Beam Behaviour

All beams in steel structures, including beams designed as simply supported, experience a certain degree of axial and rotational restraints at their ends. Beam internal forces are strongly related to the degree of end restraint and beam temperature. End restraints generate axial force and moment within the supported member at elevated temperature. At the initial stage of a fire (100°C – 400°C), a steel beam starts to experience compressive internal forces due to the restraint to thermal expansion and it starts to bow towards the fire. When the beam temperature reaches 400°C, the steel begins to lose its strength. the beam internal force begins to Progressive collapse is the collapse of a building due to a
failure of a single vertical load-carrying element, or a small number, which are disproportionate to the  complete building failure. Element failure could occur as a result of any of several extreme loading events on buildings, including strong earthquakes, blast, vehicle impact, fire, or similar incidents.turn from compression into tensile force, and then the connections begin to support the steel beam by resisting pull-in forces as well as vertical shears. At the advanced level, a steel beam hangs as a suspension cable from the cooler end connections. Such a phenomenon is called “Catenary Action”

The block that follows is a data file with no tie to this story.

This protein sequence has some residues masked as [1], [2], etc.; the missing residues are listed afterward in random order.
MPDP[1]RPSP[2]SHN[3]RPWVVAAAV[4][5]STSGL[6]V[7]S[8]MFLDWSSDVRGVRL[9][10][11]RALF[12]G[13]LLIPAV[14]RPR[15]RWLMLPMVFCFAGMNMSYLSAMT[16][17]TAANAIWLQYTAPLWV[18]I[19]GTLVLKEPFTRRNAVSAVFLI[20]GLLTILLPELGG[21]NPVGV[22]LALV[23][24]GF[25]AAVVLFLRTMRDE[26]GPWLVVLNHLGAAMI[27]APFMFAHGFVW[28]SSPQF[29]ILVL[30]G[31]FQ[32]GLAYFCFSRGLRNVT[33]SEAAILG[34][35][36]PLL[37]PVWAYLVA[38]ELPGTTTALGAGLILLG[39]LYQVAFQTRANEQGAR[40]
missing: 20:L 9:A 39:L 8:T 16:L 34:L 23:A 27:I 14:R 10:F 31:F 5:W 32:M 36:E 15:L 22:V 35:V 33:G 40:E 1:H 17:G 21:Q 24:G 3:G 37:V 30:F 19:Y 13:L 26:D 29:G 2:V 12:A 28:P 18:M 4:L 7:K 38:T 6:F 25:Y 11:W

Consequently, providing the end connections’ resistance still exists, the tensile horizontal axial force grows progressively, as the beam mid-span deflection grows. Furthermore, beam end connections are required to resist an additional moment, resulting from rotation due to excessive mid-span deflections. This leads to reductions in the beam mid-span moment. In essence, the behaviour of the beam is affected by the connections’ ductility and stiffness. In this manner, catenary action helps the beam by reducing the mid-span moment and it hangs from the cooler connections which need to sustain the tensile axial force of the beam and prevent the collapse. Therefore, Catenary Action works to improve the survival time of steel beams in a fire provided that the beam end connections still function. Beam-to- column joints in structural steel buildings transfer the floor and beam loads to the columns and provide the link between the principal structural elements for the overall structural stability. By this means, the forces transmitted through the joints can be axial and shear forces, bending and torsional moments. The effect of torsion on individual members can be neglected in plane frames, as a result of the lateral restraint provided by composite action with floor slabs. Nevertheless, the magnitudes of the other three actions transferred by the connections to the supporting columns depend on the connection type and the surrounding conditions. In the case of steel frame structures with moment-resistant connections, such as bolted end plates, the bending moments are predominant compared to axial and shear force.